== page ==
Django Django and Night Moves at First Avenue, 3/16/13

Django Django and Night Moves at First Avenue, 3/16/13

Django Django
With Night Moves
First Avenue, Minneapolis
March 16, 2013

For their debut Minneapolis performance, the U.K. electro-pop sensation Django Django eschewed the more modest local introductions of their fellow Mercury Music Prize nominees (and eventual winner) Alt-J, and brazenly scheduled their initial Twin Cities show at the prodigious First Avenue. That bold move paid off big time, as the young London-based quartet easily sold-out (with the help of local openers Night Moves) and ultimately electrified the Mainroom with a polished, propulsive 70-minute set that got the early St. Patrick's Day revelers who packed the club dancing the night away.

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Night Moves channel the past

While Minneapolis's own Night Moves have made plenty of prominent waves themselves within the music scene as of late, it was interesting (and a bit endearing) that frontman John Pelant still chose to introduce the band to a local crowd that was still familiarizing themselves with the band. But hopefully they made plenty of new fans after their road-tested and soaring 40-minute set, as their relaxed, throwback rock sound washed over the full house. The eight-song set started with a gloriously expansive version of "Country Queen," one of the clear standouts to their breakout debut album, Colored Emotions. The elegant sonic textures of the chorus took flight in the club, and easily won over anyone unfamiliar with the band coming in.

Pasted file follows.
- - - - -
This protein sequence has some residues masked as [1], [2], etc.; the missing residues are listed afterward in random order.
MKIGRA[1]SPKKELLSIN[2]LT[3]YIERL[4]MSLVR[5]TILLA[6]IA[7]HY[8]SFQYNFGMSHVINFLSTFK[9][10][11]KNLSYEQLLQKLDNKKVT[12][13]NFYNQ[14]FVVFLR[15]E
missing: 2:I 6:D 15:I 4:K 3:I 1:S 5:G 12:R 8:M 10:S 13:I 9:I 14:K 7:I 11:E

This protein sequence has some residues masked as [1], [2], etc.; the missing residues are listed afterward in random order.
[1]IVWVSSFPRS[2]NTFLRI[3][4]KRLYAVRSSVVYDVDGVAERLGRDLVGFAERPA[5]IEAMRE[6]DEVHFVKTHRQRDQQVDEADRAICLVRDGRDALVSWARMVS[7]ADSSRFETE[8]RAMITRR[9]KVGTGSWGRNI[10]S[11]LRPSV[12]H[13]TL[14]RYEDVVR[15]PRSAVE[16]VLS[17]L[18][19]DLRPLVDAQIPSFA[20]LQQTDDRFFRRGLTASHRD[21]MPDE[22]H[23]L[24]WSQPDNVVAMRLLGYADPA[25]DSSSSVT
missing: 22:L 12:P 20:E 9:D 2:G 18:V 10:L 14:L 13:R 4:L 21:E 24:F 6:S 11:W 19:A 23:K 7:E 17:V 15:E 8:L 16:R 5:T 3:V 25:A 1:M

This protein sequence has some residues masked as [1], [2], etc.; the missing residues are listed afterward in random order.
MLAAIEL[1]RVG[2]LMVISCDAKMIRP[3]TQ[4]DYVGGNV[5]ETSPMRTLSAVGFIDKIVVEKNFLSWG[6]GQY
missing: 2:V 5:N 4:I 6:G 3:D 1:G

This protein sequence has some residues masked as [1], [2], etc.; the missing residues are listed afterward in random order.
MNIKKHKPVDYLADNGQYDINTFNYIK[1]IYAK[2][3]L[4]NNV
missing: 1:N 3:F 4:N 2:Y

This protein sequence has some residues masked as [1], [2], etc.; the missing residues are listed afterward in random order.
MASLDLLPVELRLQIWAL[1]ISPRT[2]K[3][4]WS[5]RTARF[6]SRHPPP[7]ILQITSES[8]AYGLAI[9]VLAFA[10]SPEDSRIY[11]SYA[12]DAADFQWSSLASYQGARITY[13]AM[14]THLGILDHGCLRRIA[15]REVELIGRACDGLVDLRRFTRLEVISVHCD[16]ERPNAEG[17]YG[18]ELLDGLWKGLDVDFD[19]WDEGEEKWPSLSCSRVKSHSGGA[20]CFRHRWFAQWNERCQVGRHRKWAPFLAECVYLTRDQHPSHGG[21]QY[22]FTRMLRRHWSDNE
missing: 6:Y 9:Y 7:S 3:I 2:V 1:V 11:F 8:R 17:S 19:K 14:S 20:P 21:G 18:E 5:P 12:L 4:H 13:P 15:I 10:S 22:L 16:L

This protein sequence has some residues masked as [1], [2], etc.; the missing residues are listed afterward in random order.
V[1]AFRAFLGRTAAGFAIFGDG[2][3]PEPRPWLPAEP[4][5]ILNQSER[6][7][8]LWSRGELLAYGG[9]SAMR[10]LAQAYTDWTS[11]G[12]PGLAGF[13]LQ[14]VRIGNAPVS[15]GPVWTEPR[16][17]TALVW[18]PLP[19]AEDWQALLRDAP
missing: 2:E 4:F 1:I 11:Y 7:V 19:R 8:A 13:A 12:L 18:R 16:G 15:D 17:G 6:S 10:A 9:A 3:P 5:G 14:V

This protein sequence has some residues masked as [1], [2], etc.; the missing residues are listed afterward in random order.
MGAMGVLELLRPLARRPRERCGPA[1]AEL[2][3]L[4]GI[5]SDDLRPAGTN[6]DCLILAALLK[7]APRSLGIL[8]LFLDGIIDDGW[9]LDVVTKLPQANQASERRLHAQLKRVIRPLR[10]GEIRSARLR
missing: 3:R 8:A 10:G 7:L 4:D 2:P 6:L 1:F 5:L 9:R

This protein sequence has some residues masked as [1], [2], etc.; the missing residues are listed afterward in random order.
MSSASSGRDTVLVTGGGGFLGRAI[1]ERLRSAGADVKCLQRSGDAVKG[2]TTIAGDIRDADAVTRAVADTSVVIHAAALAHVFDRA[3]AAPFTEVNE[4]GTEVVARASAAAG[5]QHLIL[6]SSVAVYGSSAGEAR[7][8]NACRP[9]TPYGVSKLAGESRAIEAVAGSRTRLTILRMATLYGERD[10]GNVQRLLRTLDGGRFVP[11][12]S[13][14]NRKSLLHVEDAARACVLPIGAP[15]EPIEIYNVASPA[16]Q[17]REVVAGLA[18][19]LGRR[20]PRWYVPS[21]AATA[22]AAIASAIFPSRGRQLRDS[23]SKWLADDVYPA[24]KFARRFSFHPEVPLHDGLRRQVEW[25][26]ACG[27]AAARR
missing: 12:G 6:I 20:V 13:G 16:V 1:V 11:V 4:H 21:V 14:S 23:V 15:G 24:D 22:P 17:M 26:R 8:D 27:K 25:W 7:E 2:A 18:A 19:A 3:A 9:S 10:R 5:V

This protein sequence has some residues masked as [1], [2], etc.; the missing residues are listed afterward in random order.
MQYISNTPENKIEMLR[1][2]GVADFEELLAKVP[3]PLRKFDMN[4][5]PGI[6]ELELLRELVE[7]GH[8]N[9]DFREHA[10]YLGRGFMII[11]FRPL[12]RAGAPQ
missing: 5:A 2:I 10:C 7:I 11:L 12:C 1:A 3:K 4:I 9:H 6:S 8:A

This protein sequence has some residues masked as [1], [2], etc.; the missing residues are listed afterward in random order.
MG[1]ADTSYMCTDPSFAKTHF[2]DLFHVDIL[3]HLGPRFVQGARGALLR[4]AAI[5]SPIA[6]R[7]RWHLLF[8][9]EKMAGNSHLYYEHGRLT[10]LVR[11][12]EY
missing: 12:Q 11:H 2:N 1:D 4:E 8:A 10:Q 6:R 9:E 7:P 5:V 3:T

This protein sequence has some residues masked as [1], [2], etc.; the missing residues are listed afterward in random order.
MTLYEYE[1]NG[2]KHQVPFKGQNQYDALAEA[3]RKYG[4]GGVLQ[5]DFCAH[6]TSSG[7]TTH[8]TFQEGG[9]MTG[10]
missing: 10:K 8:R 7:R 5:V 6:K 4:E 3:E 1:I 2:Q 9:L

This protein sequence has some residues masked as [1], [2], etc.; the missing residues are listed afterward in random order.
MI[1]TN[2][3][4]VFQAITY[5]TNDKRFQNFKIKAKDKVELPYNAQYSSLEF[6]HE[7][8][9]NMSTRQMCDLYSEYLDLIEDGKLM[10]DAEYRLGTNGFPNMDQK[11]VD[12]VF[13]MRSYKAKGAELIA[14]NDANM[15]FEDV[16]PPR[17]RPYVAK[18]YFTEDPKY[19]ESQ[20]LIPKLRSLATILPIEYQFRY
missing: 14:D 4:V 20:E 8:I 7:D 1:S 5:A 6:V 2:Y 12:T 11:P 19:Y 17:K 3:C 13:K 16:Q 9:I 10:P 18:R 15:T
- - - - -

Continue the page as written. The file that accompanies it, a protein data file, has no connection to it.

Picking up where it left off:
"Family Tongues" (which the band still affectionately calls "Cosmic Titties") was a triumphant early set highlight, and featured some deft guitar work from Pelant. The group also mixed in a couple new songs which fit seamlessly next to their older material. But it was the dynamic closing trio of "Horses," "Headlights," and "Colored Emotions" which really showcased Night Moves' impressive talents, as the songs really took on a confident, self-assured edge, a positive result of all the touring they've done in support of their record. And they don't show any signs of slowing down, as multi-instrumentalist Mark Ritsema proudly announced at the end of their stellar set that they would be back really soon (April 24, in fact) as they hit the road in support of another breakout Minneapolis band, Poliça.

The swelling crowd gradually grew more spirited in the half-hour break between sets, but when Django Django finally bounded on stage, with frontman Vincent Neff exclaiming excitedly, "Hello citizens of Minneapolis," that tension was released immediately. The quartet performed in front of an elaborate backdrop of blinds, light bulbs, and circles that lit up according to the tempo and tone of their sound, a nice visual touch along with the band's matching black button-up shirts. But it was ultimately the Django's stirring songs and not their fancy stage set that sold-out the club in the first place, and we were all anxious to hear if they could successfully pull off their rich, layered music within a live setting. And the hotly-tipped band didn't disappoint, filling the club with the enormous pulsing tones of "Introduction," which gradually gave way to the swinging rhythms of "Hail Bop," just as it does on their self-titled debut.

Django's live sound was far more textured and massive than it is on record, which gives the numbers an added dynamic essence which proved to be rather intoxicating and irresistible. "Storm" took on a hypnotic, towering beat led by drummer David Maclean, clearly echoing elements of the Beta Band, which featured David's older brother John. Indeed, the brothers must have dabbled in the same intoxicants during their musical upbringing, as their respective bands certainly contain plenty of experimental sonic similarities, with Django's music coming across as far more fun and funky in comparison.